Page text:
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New single-gas monitors released by Dräger

Dräger has released a new series of single-gas monitors. The Pac 6000, 6500, 8000 and 8500 monitors detect not only standard gases such as carbon monoxide, hydrogen sulfide, sulfur dioxide and oxygen (Pac 6000 and 6500), but also special gases such as ozone, phosgene and nitrogen dioxide (Pac 8000).

In addition, the Pac 8500 is available with dual sensors for hydrogen sulfide/carbon monoxide or oxygen/carbon monoxide, and a hydrogen-compensated carbon monoxide sensor. This significantly reduces the influence of hydrogen on the indication of carbon monoxide.

As quick and reliable gas measurement is extremely important in an industrial environment, the Pac series detectors provide precise results, and are very easy to use.

Users can choose between 18 long-life sensors for the detection of up to 33 gases. The industrial battery used in the monitors enables a service life of two years without a battery change. Existing accessories can also be used with the new monitors.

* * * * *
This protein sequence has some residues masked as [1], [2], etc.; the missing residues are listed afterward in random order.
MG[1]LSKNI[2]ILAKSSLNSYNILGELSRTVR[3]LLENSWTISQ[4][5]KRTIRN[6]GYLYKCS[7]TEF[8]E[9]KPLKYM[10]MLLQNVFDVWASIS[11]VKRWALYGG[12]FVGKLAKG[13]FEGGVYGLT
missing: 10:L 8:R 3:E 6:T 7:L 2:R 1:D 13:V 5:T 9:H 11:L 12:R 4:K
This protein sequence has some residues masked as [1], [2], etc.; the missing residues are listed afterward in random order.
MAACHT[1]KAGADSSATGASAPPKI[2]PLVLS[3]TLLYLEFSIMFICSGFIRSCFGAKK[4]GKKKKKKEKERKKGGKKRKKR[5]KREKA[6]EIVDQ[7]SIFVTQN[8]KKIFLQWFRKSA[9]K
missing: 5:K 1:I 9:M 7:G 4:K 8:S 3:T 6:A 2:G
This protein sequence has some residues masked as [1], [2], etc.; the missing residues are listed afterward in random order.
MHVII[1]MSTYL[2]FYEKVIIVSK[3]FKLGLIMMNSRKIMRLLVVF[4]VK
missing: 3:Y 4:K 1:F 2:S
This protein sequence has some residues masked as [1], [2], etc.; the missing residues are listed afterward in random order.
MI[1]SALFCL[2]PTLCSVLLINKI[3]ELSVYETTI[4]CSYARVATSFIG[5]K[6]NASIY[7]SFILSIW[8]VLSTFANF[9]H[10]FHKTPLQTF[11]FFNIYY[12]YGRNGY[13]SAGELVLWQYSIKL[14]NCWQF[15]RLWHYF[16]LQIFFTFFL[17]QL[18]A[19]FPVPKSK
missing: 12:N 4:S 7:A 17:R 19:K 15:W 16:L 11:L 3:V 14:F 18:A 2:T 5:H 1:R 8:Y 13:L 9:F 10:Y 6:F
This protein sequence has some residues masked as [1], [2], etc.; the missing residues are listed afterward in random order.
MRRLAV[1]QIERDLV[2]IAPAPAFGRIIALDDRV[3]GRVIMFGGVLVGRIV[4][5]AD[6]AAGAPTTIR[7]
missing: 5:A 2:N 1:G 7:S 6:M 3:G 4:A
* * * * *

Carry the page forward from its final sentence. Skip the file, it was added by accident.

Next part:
An integrated "D-Light" shows the user whether the monitor is functional and ready for operation. In addition to the current gas concentration, a large display also provides other important information, such as remaining battery capacity, target gas or remaining service life.

The Pac series withstands harsh operating conditions. The sensors can be used in a temperature range from -40 to 131 degrees Fahrenheit. An easily replaceable membrane filter protects the sensor against foreign substances such as dust or liquids.

The impact and chemical-resistant housing meets the requirements of IP68. Each sensor type is identified by a colour code. This means that mix-ups are practically impossible.

Pac series monitors display the respective highest concentration measured. Alarms are issued acoustically, visually and with a clearly noticeable vibration, and users can access acknowledged alarms at a later time. 

Click here for more information about Dräger’s product line of single-gas detection devices.

October 29, 2018
By Grant Cameron


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